Accretive Health Denies Allegations in Letter to Franken
Chicago-based debt-collection agency Accretive Health, LLC, has again denied allegations that it violated privacy laws and used overly aggressive tactics for obtaining funds from patients of Minneapolis-based Fairview Health Services.
In a 29-page report released Friday in response to a series of questions posed by Minnesota's U.S. Senator Al Franken, Accretive Health insisted that it followed industry standards for talking with patients about money they owed for health services.
Franken sent the list of questions to Accretive CEO Mary Tolan after Minnesota Attorney General Lori Swanson released a six-volume report accusing Accretive of using aggressive-and sometimes illegal-methods for collecting money from Fairview patients.
Swanson's report claimed that Accretive imposed quotas on hospital staff to collect money from patients-sometimes before treatment was provided. The company's “aggressive collections approach may constitute a threat to withhold medical treatment” that violated Minnesota law, Swanson alleged.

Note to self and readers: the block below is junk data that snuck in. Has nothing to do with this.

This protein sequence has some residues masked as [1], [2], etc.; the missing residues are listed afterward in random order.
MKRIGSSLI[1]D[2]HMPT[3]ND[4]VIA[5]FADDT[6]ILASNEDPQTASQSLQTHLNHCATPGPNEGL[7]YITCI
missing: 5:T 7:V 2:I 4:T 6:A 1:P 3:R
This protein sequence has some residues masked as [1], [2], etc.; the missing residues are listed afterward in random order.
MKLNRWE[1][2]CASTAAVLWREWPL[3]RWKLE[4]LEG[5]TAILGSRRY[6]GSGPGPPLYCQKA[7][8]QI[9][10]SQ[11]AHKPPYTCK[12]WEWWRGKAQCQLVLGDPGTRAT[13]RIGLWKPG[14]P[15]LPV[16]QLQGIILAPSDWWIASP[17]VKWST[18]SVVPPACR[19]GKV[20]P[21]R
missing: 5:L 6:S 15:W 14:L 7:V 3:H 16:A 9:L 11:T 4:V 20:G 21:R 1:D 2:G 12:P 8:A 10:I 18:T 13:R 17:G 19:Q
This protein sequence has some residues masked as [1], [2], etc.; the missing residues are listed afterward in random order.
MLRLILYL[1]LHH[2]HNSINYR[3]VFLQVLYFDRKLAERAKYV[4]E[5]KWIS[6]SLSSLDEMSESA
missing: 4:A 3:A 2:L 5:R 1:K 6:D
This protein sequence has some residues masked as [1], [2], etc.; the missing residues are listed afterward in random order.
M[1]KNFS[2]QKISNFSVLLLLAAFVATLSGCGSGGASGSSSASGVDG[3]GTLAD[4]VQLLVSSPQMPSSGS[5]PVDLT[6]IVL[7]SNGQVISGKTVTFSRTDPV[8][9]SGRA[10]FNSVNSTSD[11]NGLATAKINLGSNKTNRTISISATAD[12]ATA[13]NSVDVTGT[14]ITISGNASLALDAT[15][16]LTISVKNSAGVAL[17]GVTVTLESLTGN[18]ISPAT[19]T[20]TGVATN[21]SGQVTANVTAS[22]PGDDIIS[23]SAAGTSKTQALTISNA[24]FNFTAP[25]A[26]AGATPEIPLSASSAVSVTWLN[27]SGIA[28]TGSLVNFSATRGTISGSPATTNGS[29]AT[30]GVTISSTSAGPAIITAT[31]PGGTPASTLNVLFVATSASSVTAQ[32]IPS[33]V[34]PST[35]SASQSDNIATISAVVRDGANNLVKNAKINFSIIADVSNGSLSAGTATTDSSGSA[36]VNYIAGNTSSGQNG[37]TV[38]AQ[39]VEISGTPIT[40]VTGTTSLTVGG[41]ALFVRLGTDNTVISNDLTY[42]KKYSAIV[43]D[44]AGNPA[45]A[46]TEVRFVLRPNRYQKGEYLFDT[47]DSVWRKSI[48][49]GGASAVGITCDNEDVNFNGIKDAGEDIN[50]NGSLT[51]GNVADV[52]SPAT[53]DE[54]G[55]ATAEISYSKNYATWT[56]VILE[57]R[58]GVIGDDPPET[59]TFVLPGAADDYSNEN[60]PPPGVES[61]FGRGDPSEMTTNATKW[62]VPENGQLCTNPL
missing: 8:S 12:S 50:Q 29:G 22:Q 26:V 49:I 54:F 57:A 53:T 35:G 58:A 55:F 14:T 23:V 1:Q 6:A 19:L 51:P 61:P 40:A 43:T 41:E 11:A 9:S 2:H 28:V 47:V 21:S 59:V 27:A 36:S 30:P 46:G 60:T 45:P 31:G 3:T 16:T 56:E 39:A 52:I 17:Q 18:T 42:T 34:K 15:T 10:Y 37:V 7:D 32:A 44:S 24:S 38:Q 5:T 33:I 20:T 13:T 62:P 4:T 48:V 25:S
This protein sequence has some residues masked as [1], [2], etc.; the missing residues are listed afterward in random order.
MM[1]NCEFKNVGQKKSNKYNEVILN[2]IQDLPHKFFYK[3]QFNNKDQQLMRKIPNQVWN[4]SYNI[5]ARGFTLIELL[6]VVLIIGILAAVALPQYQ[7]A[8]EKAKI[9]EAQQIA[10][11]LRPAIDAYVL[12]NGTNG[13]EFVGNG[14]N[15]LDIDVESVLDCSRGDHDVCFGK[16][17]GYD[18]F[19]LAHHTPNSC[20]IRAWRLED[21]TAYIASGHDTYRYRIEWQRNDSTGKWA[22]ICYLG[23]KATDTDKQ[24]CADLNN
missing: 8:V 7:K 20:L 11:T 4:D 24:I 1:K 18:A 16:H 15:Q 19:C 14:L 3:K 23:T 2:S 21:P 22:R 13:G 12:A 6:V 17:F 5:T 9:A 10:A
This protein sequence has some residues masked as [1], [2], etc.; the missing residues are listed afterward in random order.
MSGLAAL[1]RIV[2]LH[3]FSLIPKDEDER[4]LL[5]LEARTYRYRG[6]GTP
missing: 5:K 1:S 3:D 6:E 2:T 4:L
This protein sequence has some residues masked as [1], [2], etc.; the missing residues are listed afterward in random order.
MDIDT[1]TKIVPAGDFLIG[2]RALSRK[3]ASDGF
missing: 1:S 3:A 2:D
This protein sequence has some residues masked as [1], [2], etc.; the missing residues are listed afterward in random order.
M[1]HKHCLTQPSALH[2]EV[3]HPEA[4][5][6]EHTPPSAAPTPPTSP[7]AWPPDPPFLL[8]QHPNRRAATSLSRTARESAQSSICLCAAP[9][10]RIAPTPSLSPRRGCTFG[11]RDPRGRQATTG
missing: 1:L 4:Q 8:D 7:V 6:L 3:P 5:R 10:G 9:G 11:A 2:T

In its report released Friday, Accretive acknowledged that its employees sometimes conducted “bedside financial counseling” for patients. It said, however, that these discussions were “optional” and aimed at obtaining payments from patients' insurance companies and helping patients better understand their out-of-pocket obligations.
The company also provided an excerpt from a script distributed to Accretive and Fairview employees, which stated that patients were “never to be denied service for non-payment” and “are never to be given the impression that service would be denied for non-payment.”
In emergency situations, discussions about payments always occurred after the patient was screened and stabilized, Accretive's report said.
“It is clear that the attorney general's report is highly misleading and was not informed by even a single meeting with any current Accretive Health employee,” the company said.
According to a Pioneer Press report, Franken-in response to Accretive's report-announced that the Senate Health Committee will hold a hearing on the issue later this month.
Swanson in January filed a lawsuit against Accretive, after a company laptop-which was not encrypted and contained confidential data for roughly 23,000 Fairview and North Memorial Health Care patients-was stolen. Late last month, and about a week after Swanson issued her six-volume report, Accretive filed for dismissal of the lawsuit.
Last week, Chicago Mayor Rahm Emanuel requested that Swanson refrain from interviewing Accretive clients until she meets with the company's CEO and asked that the two parties attempt to resolve the matter privately, but Swanson vowed to press on with the investigation into Accretive's practices.